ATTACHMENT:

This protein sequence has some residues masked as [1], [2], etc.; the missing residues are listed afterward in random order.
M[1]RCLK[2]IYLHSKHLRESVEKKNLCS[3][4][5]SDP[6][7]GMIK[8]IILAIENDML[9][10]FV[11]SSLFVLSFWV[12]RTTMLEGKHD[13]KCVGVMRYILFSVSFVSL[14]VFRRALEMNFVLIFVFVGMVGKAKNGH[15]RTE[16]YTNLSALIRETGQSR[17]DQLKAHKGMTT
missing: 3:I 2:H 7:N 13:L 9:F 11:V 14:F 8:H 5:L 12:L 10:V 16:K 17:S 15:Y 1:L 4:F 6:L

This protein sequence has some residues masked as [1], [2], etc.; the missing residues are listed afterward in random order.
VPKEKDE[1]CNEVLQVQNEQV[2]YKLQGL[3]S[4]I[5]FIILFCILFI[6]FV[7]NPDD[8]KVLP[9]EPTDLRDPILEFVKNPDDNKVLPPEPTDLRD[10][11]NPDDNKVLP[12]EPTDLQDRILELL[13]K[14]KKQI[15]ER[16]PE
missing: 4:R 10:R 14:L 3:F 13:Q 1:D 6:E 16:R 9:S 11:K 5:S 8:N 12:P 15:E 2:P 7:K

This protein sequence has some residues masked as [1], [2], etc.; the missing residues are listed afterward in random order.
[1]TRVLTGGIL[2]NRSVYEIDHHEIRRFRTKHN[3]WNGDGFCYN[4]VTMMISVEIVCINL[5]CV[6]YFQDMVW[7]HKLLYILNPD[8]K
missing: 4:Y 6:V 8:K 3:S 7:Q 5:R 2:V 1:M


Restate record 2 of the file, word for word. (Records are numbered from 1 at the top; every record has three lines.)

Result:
This protein sequence has some residues masked as [1], [2], etc.; the missing residues are listed afterward in random order.
VPKEKDE[1]CNEVLQVQNEQV[2]YKLQGL[3]S[4]I[5]FIILFCILFI[6]FV[7]NPDD[8]KVLP[9]EPTDLRDPILEFVKNPDDNKVLPPEPTDLRD[10][11]NPDDNKVLP[12]EPTDLQDRILELL[13]K[14]KKQI[15]ER[16]PE
missing: 4:R 10:R 14:L 3:F 13:Q 1:D 6:E 16:R 9:S 11:K 5:S 8:N 12:P 15:E 2:P 7:K